Space Station Clears Docking Port for Arriving Spaceflyers

Space Station Clears Docking Port for Arriving Spaceflyers
The Russian-built Progress 21 cargo ship leaves the International Space Station on Sept. 18, 2006. (Image credit: NASA TV.)

CAPECANAVERAL, Fla. - An unmanned Russian cargo ship left a berth at the International SpaceStation (ISS) to destroy itself late Monday, clearing a docking port for threespaceflyers now bound for the orbital laboratory.

Filled withtrash and other unneeded equipment, the Progress 21 supply ship slipped awayfrom its aft docking port of the space station's Zvezda service module at about8:30 p.m. EDT (0030 Sept. 19 GMT) while the outpost's three-astronaut crew Expedition13 crew slumbered - an ISS first - and fired its thrusters at the behest ofRussia's Mission Control.

Progress 21and the ISS were flying more than 200 miles (321 kilometers) above Eastern Asia when thetwo spacecraft parted ways, NASA commentator Nicole Cloutier-Lemasters said.

The spacestation's Expedition 13 crew of PavelVinogradov, JeffreyWilliams and ThomasReiter were taking their well-earned night's rest as Progress departedafter a busy day highlighted by a mild toxicspill, a smoke-like odor and the station's second-ever official spacecraftemergency.

Progress 21'sorbital departure clears the station's Zvezda docking port for the Wednesdayarrival of a new SoyuzTMA-9 spacecraft carrying two new ISS astronauts and the world's firstfemale space tourist.

Aboard theSoyuz, which launchedearlier today at 12:09 a.m. EDT (0409 GMT) are ISS Expedition14 commander Michael Lopez-Alegria and flight engineer Mikhail Tyurin, whowill relieve Vinogradov and Williams. Riding along with the Expedition 14 crewis U.S.entrepreneur Anousheh Ansari, a paying ISS visitor whose trip results froma deal with Russia's Federal Space Agency and the Virginia-based firm SpaceAdventures.

Ansari andthe Expedition 14 crew are expected to dock at the ISS at about 1:24 a.m. EDT(0524 GMT) Wednesday.

Progress 21launchedtoward the ISS laden with fresh food, supplies and equipment on April 24 and arrivedat the station two days later. Its undocking marks the second spacecraftdeparture in as many days at the ISS.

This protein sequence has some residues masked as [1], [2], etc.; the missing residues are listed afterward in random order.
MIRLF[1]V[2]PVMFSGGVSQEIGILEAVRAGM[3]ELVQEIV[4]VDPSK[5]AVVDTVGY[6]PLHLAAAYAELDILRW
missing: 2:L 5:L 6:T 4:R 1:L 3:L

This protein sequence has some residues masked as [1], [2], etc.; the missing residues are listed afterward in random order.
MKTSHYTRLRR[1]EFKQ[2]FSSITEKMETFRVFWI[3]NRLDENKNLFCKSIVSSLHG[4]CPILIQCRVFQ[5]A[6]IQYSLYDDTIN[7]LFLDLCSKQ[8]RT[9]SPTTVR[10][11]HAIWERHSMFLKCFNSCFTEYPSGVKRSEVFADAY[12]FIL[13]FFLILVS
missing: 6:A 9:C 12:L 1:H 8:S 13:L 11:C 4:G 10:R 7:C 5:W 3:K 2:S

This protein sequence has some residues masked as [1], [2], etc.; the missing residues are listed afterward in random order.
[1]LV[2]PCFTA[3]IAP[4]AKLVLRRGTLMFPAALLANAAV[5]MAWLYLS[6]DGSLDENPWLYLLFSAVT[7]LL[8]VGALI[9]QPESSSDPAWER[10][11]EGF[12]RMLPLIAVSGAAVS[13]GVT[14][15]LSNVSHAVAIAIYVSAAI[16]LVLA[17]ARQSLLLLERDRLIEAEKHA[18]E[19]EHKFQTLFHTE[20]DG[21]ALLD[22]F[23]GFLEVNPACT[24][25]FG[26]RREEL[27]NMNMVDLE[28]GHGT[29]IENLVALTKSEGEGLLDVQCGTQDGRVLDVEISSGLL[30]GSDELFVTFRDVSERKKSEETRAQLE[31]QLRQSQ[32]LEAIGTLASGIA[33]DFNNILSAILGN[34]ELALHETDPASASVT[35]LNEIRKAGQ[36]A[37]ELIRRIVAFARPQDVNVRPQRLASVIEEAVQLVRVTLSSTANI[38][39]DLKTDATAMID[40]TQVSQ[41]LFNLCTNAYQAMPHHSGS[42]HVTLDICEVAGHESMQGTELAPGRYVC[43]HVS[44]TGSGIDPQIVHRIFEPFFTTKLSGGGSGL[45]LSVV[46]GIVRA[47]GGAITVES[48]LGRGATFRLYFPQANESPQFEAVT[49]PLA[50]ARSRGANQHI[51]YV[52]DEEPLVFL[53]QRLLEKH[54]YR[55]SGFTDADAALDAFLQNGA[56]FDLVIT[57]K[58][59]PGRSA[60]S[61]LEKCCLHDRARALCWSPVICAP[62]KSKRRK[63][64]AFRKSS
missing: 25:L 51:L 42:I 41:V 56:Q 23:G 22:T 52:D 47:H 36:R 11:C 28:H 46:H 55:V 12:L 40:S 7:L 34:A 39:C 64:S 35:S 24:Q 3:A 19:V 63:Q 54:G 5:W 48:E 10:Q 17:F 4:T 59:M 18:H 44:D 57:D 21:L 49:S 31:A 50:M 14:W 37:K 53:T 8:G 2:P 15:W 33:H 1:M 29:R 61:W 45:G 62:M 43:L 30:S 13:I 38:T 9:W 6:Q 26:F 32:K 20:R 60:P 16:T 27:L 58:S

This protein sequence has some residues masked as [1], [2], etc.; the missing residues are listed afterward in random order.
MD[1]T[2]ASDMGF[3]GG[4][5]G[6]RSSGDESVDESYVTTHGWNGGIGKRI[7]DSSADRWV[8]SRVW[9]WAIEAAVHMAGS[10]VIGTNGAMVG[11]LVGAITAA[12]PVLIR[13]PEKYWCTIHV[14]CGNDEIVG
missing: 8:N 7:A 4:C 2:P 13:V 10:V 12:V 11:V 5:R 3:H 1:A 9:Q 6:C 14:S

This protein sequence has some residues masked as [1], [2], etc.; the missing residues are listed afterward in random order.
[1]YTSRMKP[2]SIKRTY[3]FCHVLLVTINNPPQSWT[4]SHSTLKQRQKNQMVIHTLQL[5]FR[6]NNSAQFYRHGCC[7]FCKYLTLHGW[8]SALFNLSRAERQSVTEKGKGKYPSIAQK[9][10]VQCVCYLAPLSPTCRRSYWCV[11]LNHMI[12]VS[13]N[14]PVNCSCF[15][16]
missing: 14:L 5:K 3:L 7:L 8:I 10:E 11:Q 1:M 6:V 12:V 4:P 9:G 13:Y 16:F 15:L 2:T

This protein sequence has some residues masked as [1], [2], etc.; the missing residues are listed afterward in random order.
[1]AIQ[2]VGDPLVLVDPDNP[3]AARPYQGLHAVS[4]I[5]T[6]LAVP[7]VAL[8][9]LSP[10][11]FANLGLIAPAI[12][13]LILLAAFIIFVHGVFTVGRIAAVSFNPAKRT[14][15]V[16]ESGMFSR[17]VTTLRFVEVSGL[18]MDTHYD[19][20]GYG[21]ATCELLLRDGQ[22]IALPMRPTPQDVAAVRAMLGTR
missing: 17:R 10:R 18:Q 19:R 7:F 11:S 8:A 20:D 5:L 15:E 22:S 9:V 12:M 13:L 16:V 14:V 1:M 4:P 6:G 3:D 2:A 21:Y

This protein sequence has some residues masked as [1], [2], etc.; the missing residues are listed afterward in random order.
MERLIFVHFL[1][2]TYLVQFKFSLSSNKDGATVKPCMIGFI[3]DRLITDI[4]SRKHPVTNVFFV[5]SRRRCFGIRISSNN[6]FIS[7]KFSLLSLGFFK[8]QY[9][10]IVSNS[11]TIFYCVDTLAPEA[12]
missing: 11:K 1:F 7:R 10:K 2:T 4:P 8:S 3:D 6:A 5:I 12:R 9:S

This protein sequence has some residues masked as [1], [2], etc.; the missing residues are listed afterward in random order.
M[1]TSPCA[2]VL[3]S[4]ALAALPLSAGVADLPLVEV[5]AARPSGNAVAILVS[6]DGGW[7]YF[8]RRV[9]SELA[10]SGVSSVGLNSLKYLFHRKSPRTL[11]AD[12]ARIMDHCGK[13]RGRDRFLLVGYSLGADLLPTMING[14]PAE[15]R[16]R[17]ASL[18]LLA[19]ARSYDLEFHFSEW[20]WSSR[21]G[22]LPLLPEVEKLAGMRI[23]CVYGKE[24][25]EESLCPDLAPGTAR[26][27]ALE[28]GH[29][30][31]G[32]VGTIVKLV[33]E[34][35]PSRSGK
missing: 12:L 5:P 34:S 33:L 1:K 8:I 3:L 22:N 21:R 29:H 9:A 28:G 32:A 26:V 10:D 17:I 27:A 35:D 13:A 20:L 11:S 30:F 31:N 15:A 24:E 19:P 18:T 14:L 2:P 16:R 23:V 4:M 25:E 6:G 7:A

NASA's space shuttle Atlantis and itssix-astronaut STS-115 crew left the ISSat about 8:50 a.m. EDT (1250 GMT) Sunday after successfully delivering a $372million set of new trusses and solararrays to the station to resumeconstruction of the unfinished orbital laboratory.

Atlantis'STS-115 astronauts are now slated to return to Earth at 5:59 a.m. EDT (0959GMT) Wednesday, less than five hours after the Ansari and the Expedition 14expect to arrive at the ISS.

Cloutier-Lemasterssaid the expendable Progress 21 vehicle is expected to reenter the Earth'satmosphere at about 12:02 a.m. EDT on Tuesday on a course to burn up over the Pacific Ocean.

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Tariq Malik

Tariq is the Editor-in-Chief of and joined the team in 2001, first as an intern and staff writer, and later as an editor. He covers human spaceflight, exploration and space science, as well as skywatching and entertainment. He became's Managing Editor in 2009 and Editor-in-Chief in 2019. Before joining, Tariq was a staff reporter for The Los Angeles Times covering education and city beats in La Habra, Fullerton and Huntington Beach. In October 2022, Tariq received the Harry Kolcum Award for excellence in space reporting from the National Space Club Florida Committee. He is also an Eagle Scout (yes, he has the Space Exploration merit badge) and went to Space Camp four times as a kid and a fifth time as an adult. He has journalism degrees from the University of Southern California and New York University. You can find Tariq at and as the co-host to the This Week In Space podcast with space historian Rod Pyle on the TWiT network. To see his latest project, you can follow Tariq on Twitter @tariqjmalik.